Favorite Sytycd audition ever- Williams-Goggans family
Video here [x]
um. nick sobotka from the wire is on the svu finale and he is one creepy motherfucker. if he fucks with my olivia (in her own goddamn home that he broke into), i will be bereft until my dying day.
"Fiction seems to be more effective at changing beliefs than nonfiction, which is designed to persuade through argument and evidence. Studies show that when we read nonfiction, we read with our shields up. We are critical and skeptical. But when we are absorbed in a story, we drop our intellectual guard. We are moved emotionally, and this seems to make us rubbery and easy to shape."
see also: why it’s never just a book/tv show/movie
"There had been romantic sitcoms before ‘The Office,’ and workplace sitcoms, too, of course. There had even been sitcoms starring Steve Carell. But no comedy before or since better captured the temporarily inflating rush of impractical desire, probably because no American comedy has ever been so unafraid of acknowledging desire’s black sheep cousin, regret. It’s what made Michael’s hapless quest for happiness feel heartfelt, not foolish, and imbued Dwight’s slow rise to power — and last week’s achievement of it — with the sort of recognizably human emotions the black-belted beet farmer would never cop to feeling.
And it’s what fueled the show’s essential story line for the best years of its life: the gradually romantic evolution of Jim and Pam from work spouses to actual spouses. Yes, the ham-fisted shenanigans of the final season made it plain that ‘The Office’ had punted for years on the inevitable flip side to this fairy tale: Jim and Pam had gotten each other but they’d given up their hopes and dreams in the process. But I think it’s worth remembering just how bracing and essential those flirty looks and missed connections once felt, how understated and remarkable Jenna Fischer was in a role that so easily could have rankled with cuteness or veered into doormat. The end of Season 3 remains one of a handful of perfect television moments from my lifetime: Pam is doing a talking head to the camera assuming Jim, whom she’s lost to the wiles of Rashida Jones’s Karen, has gotten a corporate job in New York. Then Jim bursts into the room, a little flustered and a lot excited. He asks Pam out on a date. She accepts. He leaves. She turns back to us, asking ‘I’m sorry, what was the question?’ And her skyscraping smile fills the screen in a way that standard sitcom laughter never could."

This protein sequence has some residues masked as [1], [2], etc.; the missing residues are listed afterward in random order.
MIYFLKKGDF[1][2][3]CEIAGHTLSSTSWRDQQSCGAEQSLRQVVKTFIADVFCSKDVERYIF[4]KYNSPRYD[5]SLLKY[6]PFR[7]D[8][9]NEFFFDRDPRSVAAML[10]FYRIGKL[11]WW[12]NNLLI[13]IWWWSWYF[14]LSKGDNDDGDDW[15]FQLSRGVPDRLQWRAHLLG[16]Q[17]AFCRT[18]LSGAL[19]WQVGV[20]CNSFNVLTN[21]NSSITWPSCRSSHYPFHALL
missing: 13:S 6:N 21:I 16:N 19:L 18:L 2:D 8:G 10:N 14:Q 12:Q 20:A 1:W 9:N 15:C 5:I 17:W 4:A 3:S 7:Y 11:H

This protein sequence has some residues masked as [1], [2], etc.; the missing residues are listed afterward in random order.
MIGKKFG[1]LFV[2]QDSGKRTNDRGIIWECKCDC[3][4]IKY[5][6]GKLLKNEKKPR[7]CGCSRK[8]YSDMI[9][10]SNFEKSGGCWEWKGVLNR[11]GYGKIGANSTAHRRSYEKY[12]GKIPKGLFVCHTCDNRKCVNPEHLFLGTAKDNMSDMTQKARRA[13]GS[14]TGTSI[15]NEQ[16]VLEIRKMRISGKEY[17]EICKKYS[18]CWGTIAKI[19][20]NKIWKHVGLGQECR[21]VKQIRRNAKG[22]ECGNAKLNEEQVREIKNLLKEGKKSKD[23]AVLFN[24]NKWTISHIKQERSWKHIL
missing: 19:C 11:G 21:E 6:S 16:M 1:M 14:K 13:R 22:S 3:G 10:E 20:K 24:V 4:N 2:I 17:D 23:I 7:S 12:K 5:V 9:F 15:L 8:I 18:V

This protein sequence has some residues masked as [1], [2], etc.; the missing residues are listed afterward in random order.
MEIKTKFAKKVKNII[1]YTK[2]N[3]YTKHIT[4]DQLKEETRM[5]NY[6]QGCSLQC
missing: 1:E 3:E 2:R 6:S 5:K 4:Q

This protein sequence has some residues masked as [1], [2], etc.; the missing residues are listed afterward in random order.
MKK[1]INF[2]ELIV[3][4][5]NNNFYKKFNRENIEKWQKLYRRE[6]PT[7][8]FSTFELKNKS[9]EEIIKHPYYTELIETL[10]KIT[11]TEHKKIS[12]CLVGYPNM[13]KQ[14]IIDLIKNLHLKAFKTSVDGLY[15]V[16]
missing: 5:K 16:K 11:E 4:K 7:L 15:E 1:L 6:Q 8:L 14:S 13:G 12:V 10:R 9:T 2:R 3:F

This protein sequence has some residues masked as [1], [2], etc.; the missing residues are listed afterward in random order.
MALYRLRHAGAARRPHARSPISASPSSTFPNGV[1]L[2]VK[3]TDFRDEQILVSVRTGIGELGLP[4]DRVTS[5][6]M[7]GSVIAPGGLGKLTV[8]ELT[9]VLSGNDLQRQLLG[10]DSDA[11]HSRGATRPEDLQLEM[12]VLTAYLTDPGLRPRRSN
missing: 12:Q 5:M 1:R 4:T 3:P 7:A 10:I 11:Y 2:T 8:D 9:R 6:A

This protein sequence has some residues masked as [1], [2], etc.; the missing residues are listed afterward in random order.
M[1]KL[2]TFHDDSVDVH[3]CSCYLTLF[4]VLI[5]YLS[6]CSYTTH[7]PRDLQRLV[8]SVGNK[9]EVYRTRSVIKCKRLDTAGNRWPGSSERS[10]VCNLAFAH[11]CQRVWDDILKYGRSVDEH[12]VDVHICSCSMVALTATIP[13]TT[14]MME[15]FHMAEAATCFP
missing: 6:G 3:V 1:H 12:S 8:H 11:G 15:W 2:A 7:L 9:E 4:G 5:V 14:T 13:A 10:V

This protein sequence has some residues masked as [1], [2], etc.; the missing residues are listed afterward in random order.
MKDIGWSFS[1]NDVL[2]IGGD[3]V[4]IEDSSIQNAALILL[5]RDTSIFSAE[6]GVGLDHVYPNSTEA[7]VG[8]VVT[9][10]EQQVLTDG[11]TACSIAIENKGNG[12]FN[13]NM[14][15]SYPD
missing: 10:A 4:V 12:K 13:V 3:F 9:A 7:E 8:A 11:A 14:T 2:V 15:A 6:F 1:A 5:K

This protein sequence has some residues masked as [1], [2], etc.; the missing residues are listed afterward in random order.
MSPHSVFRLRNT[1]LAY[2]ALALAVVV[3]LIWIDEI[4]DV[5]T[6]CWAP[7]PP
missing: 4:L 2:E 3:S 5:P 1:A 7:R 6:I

“She is gonna die when she’s, like, ninety. Old and warm in her bed. She’s not gonna die today. Today she’s gonna be fine.”